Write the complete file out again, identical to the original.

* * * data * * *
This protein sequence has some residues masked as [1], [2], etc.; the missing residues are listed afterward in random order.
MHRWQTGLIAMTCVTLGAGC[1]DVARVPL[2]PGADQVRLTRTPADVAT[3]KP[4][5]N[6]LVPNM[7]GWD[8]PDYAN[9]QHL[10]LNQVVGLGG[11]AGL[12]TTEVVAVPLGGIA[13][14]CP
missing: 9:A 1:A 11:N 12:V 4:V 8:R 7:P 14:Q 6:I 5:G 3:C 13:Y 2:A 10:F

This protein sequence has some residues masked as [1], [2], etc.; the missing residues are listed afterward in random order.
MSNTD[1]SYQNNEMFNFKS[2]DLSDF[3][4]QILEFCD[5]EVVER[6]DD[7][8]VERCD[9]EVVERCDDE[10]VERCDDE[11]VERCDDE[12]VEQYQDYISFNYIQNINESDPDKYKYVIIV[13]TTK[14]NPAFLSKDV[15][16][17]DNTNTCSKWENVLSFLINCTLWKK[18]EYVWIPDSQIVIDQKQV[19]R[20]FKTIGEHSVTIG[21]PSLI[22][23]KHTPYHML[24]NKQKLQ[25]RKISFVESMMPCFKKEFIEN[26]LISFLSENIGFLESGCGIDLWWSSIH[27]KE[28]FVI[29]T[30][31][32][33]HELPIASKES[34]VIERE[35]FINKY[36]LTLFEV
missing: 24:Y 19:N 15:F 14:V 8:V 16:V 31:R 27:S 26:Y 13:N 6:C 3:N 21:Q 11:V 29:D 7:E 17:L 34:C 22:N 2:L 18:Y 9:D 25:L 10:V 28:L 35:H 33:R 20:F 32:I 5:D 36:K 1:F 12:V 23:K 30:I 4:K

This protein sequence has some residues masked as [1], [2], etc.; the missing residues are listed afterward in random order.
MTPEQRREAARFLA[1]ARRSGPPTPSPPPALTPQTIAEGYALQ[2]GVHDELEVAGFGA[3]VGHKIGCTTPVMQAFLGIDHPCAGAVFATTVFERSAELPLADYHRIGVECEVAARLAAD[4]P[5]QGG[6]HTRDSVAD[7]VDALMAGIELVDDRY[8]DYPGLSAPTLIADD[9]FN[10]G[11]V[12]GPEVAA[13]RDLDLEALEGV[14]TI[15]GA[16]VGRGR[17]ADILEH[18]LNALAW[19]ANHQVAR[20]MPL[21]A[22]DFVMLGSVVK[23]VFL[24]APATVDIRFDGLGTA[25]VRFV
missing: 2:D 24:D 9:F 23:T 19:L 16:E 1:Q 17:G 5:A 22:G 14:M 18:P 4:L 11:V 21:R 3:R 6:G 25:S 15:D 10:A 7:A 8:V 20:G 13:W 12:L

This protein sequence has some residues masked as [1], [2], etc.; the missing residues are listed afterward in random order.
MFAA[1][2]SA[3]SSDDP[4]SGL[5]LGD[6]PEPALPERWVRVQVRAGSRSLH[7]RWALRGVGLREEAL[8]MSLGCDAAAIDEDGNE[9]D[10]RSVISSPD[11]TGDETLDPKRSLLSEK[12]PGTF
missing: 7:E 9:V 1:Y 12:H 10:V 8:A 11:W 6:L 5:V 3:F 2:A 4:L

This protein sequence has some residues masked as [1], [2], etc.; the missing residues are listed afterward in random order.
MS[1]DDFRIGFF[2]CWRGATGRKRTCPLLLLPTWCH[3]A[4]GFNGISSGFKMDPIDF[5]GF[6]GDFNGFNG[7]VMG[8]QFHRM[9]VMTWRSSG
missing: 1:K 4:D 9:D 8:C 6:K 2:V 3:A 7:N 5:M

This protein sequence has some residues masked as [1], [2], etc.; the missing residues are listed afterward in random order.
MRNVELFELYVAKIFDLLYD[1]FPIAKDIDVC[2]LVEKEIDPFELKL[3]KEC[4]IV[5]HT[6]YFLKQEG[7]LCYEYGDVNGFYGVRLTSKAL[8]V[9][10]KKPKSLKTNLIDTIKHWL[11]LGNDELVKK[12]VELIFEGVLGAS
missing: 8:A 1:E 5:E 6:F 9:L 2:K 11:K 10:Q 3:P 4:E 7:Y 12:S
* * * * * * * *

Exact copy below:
This protein sequence has some residues masked as [1], [2], etc.; the missing residues are listed afterward in random order.
MHRWQTGLIAMTCVTLGAGC[1]DVARVPL[2]PGADQVRLTRTPADVAT[3]KP[4][5]N[6]LVPNM[7]GWD[8]PDYAN[9]QHL[10]LNQVVGLGG[11]AGL[12]TTEVVAVPLGGIA[13][14]CP
missing: 9:A 1:A 11:N 12:V 4:V 8:R 7:P 14:Q 6:I 5:G 3:C 13:Y 2:A 10:F

This protein sequence has some residues masked as [1], [2], etc.; the missing residues are listed afterward in random order.
MSNTD[1]SYQNNEMFNFKS[2]DLSDF[3][4]QILEFCD[5]EVVER[6]DD[7][8]VERCD[9]EVVERCDDE[10]VERCDDE[11]VERCDDE[12]VEQYQDYISFNYIQNINESDPDKYKYVIIV[13]TTK[14]NPAFLSKDV[15][16][17]DNTNTCSKWENVLSFLINCTLWKK[18]EYVWIPDSQIVIDQKQV[19]R[20]FKTIGEHSVTIG[21]PSLI[22][23]KHTPYHML[24]NKQKLQ[25]RKISFVESMMPCFKKEFIEN[26]LISFLSENIGFLESGCGIDLWWSSIH[27]KE[28]FVI[29]T[30][31][32][33]HELPIASKES[34]VIERE[35]FINKY[36]LTLFEV
missing: 24:Y 19:N 15:F 14:V 8:V 16:V 31:R 27:S 26:Y 13:N 6:C 3:N 21:Q 11:V 29:D 7:E 17:L 34:C 22:N 2:L 18:Y 9:D 25:L 10:V 28:L 35:H 33:R 20:F 32:I 5:D 36:K 1:F 12:V 23:K 30:I 4:K

This protein sequence has some residues masked as [1], [2], etc.; the missing residues are listed afterward in random order.
MTPEQRREAARFLA[1]ARRSGPPTPSPPPALTPQTIAEGYALQ[2]GVHDELEVAGFGA[3]VGHKIGCTTPVMQAFLGIDHPCAGAVFATTVFERSAELPLADYHRIGVECEVAARLAAD[4]P[5]QGG[6]HTRDSVAD[7]VDALMAGIELVDDRY[8]DYPGLSAPTLIADD[9]FN[10]G[11]V[12]GPEVAA[13]RDLDLEALEGV[14]TI[15]GA[16]VGRGR[17]ADILEH[18]LNALAW[19]ANHQVAR[20]MPL[21]A[22]DFVMLGSVVK[23]VFL[24]APATVDIRFDGLGTA[25]VRFV
missing: 2:D 24:D 9:F 23:T 19:L 16:E 1:Q 17:G 5:A 22:G 14:M 18:P 4:L 11:V 21:R 3:R 6:G 25:S 15:D 10:A 7:A 8:V 20:G 13:W 12:L

This protein sequence has some residues masked as [1], [2], etc.; the missing residues are listed afterward in random order.
MFAA[1][2]SA[3]SSDDP[4]SGL[5]LGD[6]PEPALPERWVRVQVRAGSRSLH[7]RWALRGVGLREEAL[8]MSLGCDAAAIDEDGNE[9]D[10]RSVISSPD[11]TGDETLDPKRSLLSEK[12]PGTF
missing: 7:E 9:V 1:Y 12:H 10:V 8:A 11:W 6:L 5:V 3:F 2:A 4:L

This protein sequence has some residues masked as [1], [2], etc.; the missing residues are listed afterward in random order.
MS[1]DDFRIGFF[2]CWRGATGRKRTCPLLLLPTWCH[3]A[4]GFNGISSGFKMDPIDF[5]GF[6]GDFNGFNG[7]VMG[8]QFHRM[9]VMTWRSSG
missing: 1:K 4:D 9:D 8:C 6:K 2:V 3:A 7:N 5:M

This protein sequence has some residues masked as [1], [2], etc.; the missing residues are listed afterward in random order.
MRNVELFELYVAKIFDLLYD[1]FPIAKDIDVC[2]LVEKEIDPFELKL[3]KEC[4]IV[5]HT[6]YFLKQEG[7]LCYEYGDVNGFYGVRLTSKAL[8]V[9][10]KKPKSLKTNLIDTIKHWL[11]LGNDELVKK[12]VELIFEGVLGAS
missing: 8:A 1:E 5:E 6:F 9:L 2:K 11:K 10:Q 3:P 4:E 7:Y 12:S